Northeast
Hajna Nagy

ME - Hajna Nagy: Who's really in the trap? How new regulations meant to save right whales are hurting Maine's lobster industry

The lobster industry is Maine’s economic engine, supporting the men and women who fish as well as entire coastal communities. Imposing these restrictions limits their catch, not only taking away the opportunity for catch, but making it harder in the process.

OPINION

The lobster industry is Maine’s economic engine, supporting the men and women who fish as well as entire coastal communities. Imposing these restrictions limits their catch, not only taking away the opportunity for catch, but making it harder in the process.

Hajna Nagy

I was five years old, opening my family’s refrigerator door in search of a juice box, when a live lobster fell out and started thrashing around on the floor. Naturally, I immediately screamed and ran out of the kitchen at the sight of this crustacean monster.

That was the first time I really put the pieces together of what my father did for a living. As a local Maine lobsterman, he would often bring home portions of his catch while I was growing up. I’m not sure if that would be the case now if he were still in the industry.

Even in the short span of my lifetime, the Maine fishing industry has faced new challenges as the world changes around us. From warmer waters due to climate change, to labor shortages from the COVID-19 pandemic, to new conservationist laws, lobstering has been riding a “boom-and-bust” roller coaster — the latest twist of which has been new restrictions on lobster harvesting that took effect May 1.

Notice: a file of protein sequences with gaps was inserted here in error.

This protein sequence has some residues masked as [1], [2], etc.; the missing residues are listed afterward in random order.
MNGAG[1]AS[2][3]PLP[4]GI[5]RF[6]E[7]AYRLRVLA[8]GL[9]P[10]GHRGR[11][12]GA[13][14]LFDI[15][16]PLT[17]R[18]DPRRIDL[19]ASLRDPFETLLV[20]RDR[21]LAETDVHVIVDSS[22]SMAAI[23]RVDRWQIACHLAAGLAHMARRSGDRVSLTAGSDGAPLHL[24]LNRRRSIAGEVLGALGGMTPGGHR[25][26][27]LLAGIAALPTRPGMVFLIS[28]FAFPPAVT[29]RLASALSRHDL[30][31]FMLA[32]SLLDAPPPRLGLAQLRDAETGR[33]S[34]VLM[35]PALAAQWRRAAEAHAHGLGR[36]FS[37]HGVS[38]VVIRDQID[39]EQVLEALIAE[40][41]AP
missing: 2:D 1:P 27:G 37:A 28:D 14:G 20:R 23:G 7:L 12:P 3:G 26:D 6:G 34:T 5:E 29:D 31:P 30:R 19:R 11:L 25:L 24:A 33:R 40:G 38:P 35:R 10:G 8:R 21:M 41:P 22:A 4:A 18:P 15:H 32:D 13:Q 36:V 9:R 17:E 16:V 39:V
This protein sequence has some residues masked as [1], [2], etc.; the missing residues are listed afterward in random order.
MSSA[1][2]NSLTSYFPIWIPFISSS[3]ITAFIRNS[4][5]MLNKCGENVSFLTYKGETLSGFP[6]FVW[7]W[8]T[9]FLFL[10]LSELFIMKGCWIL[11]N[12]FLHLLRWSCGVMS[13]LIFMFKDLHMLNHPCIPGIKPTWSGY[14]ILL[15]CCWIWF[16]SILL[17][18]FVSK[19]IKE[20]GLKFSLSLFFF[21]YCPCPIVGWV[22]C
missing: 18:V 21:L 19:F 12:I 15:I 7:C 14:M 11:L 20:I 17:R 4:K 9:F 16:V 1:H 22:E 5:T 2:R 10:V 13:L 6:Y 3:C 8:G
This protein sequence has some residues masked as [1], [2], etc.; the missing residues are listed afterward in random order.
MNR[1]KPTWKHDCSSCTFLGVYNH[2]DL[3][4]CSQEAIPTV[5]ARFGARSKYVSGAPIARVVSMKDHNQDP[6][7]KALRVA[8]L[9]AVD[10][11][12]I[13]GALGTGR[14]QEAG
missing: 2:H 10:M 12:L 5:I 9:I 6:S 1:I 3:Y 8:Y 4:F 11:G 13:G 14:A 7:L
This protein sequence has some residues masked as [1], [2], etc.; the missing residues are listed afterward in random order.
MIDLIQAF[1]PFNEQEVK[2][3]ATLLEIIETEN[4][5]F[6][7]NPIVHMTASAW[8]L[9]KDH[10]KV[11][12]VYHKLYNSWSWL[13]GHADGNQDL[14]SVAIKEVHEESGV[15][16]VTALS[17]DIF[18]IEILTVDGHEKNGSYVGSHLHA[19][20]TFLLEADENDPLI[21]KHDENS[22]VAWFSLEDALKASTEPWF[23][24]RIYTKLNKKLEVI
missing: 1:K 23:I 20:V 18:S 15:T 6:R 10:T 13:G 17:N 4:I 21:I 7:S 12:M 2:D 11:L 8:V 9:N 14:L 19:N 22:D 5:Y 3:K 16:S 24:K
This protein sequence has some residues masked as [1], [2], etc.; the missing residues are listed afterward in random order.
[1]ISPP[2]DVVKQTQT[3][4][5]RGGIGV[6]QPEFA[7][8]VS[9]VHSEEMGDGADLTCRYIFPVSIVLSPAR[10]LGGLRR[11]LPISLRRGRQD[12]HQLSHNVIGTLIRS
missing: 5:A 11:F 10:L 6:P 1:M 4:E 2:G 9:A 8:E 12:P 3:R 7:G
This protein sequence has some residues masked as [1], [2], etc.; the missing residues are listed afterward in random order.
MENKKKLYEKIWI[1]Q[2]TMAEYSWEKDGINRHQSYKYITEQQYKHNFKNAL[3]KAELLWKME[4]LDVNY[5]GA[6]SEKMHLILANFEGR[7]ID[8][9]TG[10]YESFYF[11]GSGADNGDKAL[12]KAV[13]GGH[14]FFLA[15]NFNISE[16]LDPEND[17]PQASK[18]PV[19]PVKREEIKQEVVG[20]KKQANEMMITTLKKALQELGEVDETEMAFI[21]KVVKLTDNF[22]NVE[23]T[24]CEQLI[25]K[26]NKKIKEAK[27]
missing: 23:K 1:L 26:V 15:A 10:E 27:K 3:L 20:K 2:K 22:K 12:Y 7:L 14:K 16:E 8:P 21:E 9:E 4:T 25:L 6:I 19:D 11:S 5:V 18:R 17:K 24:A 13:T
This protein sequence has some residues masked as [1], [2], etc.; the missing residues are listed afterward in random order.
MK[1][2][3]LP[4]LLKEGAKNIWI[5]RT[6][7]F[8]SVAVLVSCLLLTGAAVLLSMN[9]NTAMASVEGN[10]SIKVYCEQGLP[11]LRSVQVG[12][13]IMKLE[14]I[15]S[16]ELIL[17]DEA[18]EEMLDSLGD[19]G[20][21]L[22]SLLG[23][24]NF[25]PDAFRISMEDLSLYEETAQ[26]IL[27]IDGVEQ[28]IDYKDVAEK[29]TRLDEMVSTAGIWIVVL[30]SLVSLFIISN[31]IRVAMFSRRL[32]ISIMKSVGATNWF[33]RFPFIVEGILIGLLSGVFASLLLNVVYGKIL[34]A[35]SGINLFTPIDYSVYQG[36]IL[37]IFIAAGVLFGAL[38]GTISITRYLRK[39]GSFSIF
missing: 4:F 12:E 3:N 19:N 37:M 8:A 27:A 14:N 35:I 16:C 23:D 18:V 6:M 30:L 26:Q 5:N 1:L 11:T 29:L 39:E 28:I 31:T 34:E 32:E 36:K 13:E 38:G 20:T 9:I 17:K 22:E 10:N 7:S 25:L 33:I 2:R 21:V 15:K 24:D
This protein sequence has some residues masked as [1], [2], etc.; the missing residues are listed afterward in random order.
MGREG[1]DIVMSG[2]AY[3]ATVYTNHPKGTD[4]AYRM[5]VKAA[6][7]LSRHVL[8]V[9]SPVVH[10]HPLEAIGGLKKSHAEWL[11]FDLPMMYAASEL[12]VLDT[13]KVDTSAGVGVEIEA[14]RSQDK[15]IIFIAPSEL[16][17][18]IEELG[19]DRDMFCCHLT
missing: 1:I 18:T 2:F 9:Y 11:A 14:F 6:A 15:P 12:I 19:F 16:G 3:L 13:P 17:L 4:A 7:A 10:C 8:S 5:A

This includes everything from requiring a change of fishermen’s equipment to either rope-less technology or weaker rope and more relaxed knot placement, to blocking off a 950-mile area of the Gulf of Maine off-limits from October to January. Why the new, extensive rules, you may ask?

These regulations are an effort to protect the endangered North Atlantic right whale populations, which are known to suffer fatal entanglement in current fishing gear. As the result of the federal government ruling that Maine is not doing enough to comply with the Endangered Species Act of 1973 and the Marine Mammals Protection Act of 1972, these new rules are intended to save the whales from extinction.

Yet, what about the fishermen?

As there are currently less than 340 right whales left in the world, most can agree something needs to be done. But is this necessarily the most effective and least harmful way for all? I argue these new restrictions ultimately miss the mark in terms of the protection goals they intend to achieve, in reality doing more harm than good.

The lobster industry is Maine’s economic engine, supporting the men and women who fish as well as entire coastal communities. Imposing these restrictions limits their catch, not only taking away the opportunity for catch, but making it harder in the process.

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